by Michael Hait | Feb 19, 2013
African Americans have a proud history of military service in the United States, including during the Civil War. In all, during the Civil War, the U.S. Colored Troops mustered 138 infantry units, 14 heavy artillery units, 6 cavalry units, and numerous other independent or unassigned companies. Over 175,000 African Americans served as part of the U.S. Colored Troops.
The records related to the U.S. Colored Troops offer a fascinating look into the experience these men had during the war and, with some of the records, their life after the war.
On 17 July 1862 the U.S. Congress passed--and President Lincoln signed into law--two acts that changed the future of the Civil War.
The first act, titled "An Act to suppress Insurrection, to punish Treason and Rebellion, to seize and confiscate the Property of Rebels, and for other Purposes" (commonly called the "Second Confiscation Act"), authorized the President, "to employ as many persons of African descent as he may deem necessary and proper for the suppression of this rebellion, and for this purpose he may organize and use them in such manner as he may judge best for the public welfare" (12 Stat. 589). This clause referred specifically to those slaves "confiscated" from disloyal slave owners in the rebellious states. These slaves became commonly called "contraband" soldiers.
The second act passed the same day, titled "An Act to amend the Act calling forth the Militia to execute the Laws of the Union, suppress Insurrections, and repel Invasions, approved February twenty-eight, seventeen hundred and ninety-five, and the Acts amendatory thereof, and for other Purposes" (commonly called the "Militia Act of 1862"), took this one step further. It authorized the President "to receive into the service of the United States, for the purpose of constructing intrenchments, or performing camp service, or any other labor, or any military or naval service for which they may be found competent, persons of African descent, and such persons shall be enrolled and organized under such regulations, not inconsistent with the Constitution and laws, as the President may prescribe" (12 Stat. 597). This act allowed for the mustering of African American soldiers into the United States Army.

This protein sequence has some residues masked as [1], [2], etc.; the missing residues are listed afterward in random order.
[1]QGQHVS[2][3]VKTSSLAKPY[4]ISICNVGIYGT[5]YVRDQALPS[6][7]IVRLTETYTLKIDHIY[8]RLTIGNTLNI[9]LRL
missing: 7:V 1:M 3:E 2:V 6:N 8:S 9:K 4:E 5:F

Following the Emancipation Proclamation issued by President Lincoln effective 1 January 1863--which freed all slaves in the Confederate-controlled South--the War Department raised several regiments of African American soldiers. The 1st South Carolina Volunteers, mustered on 31 January 1863, was comprised primarily of newly-freed African American men. The Governor of Massachusetts ordered the recruitment of the 54th Massachusetts Volunteer Infantry, organized on 13 March 1863, from free men of color living in New England.